Kearney does not challenge these
It then sought to prove that Kearney deceived the victim by
demonstrating that in requesting the clerk to come into his room, Kearney’s intent was not to have the clerk fix the television, but to sexually assault her. Kearney disputed the State’s contentions by offering the testimony of Spierer. The circuit court allowed Spierer to testify that Kearney’s profile was consistent with individuals who are severely paranoid, and that the tests he performed on Kearney revealed no evidence that Kearney suffered from any sexual psychopathology. However, the court refused to permit Spierer to testify that the attack on the clerk was not sexually motivated.1 At the close of the trial, the circuit court concluded that Kearney did deceive the clerk and that he was motivated by a desire to sexually assault her. The court based this conclusion on Kearney’s attempts to tie up the motel clerk with twine he had brought into the motel room; his statements to the clerk not to scream because he did not intend to hurt her; his repeated attempts to gag her; the pornographic videos and materials in Kearney’s possession at the time of the assault; and the camcorder he brought into the motel room. The court also noted the suicide note Kearney wrote to his mother that same day, describing himself as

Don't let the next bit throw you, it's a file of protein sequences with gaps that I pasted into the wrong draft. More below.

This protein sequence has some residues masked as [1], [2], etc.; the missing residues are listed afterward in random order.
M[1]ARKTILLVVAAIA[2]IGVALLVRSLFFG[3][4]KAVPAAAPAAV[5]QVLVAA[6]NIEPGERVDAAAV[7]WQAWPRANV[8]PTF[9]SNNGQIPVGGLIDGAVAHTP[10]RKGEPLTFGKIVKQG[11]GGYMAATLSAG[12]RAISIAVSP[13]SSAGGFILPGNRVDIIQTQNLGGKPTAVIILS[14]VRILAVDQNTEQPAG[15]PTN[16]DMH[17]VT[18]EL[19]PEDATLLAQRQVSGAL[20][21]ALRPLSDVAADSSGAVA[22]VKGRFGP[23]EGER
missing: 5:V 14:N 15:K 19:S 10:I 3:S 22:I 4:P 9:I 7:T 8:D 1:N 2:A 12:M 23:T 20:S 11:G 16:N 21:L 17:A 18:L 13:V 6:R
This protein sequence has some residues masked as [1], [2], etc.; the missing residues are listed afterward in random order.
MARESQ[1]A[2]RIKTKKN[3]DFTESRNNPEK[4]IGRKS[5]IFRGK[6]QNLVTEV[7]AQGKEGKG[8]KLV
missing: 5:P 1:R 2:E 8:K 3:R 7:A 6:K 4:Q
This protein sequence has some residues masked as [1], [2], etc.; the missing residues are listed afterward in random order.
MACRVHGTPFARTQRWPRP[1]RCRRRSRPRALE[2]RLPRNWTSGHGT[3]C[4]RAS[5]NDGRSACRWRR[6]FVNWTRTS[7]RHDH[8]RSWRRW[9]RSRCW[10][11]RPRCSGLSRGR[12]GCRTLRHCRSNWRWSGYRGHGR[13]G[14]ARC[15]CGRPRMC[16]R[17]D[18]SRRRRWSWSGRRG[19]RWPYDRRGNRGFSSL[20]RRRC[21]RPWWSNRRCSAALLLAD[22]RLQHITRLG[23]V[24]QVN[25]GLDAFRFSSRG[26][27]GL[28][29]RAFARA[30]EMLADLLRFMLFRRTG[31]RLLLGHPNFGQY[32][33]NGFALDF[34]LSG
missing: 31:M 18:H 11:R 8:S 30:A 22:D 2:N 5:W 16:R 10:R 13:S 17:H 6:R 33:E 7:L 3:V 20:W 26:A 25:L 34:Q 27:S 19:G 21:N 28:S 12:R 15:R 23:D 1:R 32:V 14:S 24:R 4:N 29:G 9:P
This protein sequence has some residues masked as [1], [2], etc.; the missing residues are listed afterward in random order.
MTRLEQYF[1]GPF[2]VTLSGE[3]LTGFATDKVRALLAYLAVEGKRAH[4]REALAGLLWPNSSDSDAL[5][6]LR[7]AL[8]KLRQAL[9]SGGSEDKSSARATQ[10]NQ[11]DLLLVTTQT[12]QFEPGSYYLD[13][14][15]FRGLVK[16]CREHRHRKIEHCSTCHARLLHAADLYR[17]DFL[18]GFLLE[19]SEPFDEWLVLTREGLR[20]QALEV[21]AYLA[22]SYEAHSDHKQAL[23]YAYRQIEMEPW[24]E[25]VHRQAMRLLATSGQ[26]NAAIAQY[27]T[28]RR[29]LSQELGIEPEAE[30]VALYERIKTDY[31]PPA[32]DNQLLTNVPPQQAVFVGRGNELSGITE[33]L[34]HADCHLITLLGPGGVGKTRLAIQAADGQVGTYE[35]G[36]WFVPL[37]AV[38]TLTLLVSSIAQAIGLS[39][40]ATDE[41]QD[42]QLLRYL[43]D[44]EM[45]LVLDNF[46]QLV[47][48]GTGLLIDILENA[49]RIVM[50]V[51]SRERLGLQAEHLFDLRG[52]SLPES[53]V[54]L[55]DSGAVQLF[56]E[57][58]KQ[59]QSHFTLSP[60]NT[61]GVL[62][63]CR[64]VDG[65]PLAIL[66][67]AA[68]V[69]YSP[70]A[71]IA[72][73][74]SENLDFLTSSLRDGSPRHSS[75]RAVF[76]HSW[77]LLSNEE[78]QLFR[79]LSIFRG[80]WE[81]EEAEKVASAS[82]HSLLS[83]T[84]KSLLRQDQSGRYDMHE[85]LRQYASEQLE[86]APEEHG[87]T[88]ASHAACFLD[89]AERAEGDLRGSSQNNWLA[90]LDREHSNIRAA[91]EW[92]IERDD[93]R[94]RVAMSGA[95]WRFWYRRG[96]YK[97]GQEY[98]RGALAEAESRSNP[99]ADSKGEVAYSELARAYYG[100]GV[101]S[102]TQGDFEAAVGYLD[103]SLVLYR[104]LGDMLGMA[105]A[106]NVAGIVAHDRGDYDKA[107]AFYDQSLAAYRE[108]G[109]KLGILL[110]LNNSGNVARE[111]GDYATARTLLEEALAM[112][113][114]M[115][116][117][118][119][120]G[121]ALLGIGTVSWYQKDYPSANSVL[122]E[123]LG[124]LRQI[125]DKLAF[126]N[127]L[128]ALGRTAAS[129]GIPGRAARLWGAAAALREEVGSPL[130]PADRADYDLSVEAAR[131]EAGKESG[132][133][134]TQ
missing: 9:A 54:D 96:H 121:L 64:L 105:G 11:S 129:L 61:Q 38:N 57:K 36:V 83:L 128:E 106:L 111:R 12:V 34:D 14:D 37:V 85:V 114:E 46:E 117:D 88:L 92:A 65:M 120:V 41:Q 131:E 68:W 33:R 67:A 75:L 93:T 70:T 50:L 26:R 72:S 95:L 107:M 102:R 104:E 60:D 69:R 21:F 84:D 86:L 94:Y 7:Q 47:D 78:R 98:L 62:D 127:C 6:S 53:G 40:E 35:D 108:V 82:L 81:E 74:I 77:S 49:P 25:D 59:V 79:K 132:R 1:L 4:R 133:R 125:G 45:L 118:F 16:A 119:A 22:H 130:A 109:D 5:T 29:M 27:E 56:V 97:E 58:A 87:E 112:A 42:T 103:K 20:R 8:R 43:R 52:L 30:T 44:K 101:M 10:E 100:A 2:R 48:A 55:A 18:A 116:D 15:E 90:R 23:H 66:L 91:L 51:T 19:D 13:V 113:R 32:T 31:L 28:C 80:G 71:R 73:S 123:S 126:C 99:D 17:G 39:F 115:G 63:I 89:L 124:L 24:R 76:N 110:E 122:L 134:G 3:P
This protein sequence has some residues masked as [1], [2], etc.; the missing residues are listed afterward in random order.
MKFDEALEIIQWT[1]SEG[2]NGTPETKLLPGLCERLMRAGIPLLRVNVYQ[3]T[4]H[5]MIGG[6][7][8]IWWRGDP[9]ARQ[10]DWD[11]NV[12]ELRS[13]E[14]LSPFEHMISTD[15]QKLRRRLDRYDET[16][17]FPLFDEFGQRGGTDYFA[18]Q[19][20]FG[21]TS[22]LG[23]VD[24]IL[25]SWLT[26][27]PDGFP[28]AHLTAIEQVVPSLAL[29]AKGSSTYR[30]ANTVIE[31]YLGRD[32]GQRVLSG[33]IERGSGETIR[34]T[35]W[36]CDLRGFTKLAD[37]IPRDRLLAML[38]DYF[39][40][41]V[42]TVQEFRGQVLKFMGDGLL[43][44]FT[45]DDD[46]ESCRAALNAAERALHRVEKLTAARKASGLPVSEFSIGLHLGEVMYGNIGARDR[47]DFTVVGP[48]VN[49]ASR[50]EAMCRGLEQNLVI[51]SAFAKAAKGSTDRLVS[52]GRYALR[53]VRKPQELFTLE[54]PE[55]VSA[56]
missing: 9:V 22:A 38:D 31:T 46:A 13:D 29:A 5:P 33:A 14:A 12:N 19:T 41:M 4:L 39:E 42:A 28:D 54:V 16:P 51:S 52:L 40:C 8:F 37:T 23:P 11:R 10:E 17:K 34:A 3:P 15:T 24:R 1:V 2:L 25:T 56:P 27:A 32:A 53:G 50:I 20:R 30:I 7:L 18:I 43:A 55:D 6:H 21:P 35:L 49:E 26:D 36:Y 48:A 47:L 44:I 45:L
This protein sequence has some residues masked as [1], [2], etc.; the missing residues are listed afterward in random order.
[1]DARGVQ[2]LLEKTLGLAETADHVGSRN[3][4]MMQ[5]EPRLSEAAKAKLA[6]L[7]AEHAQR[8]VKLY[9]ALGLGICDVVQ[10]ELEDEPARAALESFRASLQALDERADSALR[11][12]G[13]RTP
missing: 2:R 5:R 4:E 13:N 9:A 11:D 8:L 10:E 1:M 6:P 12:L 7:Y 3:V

Specifically, the court sustained the State’s objection to the following three questions:
1. “Was it your finding, based upon [Kearney’s] history, the criminal complaint, and your clinical evaluation, that the attack was not sexually motivated?” 2. “Further on in your report, Doctor, you indicate that there was no evidence to suggest that he was sexually aroused during the assault or that he … initiated the assaultive behavior for any sexual purpose. Was that your finding?” 3. “My question is, did your testing confirm that the attack was not sexually motivated?”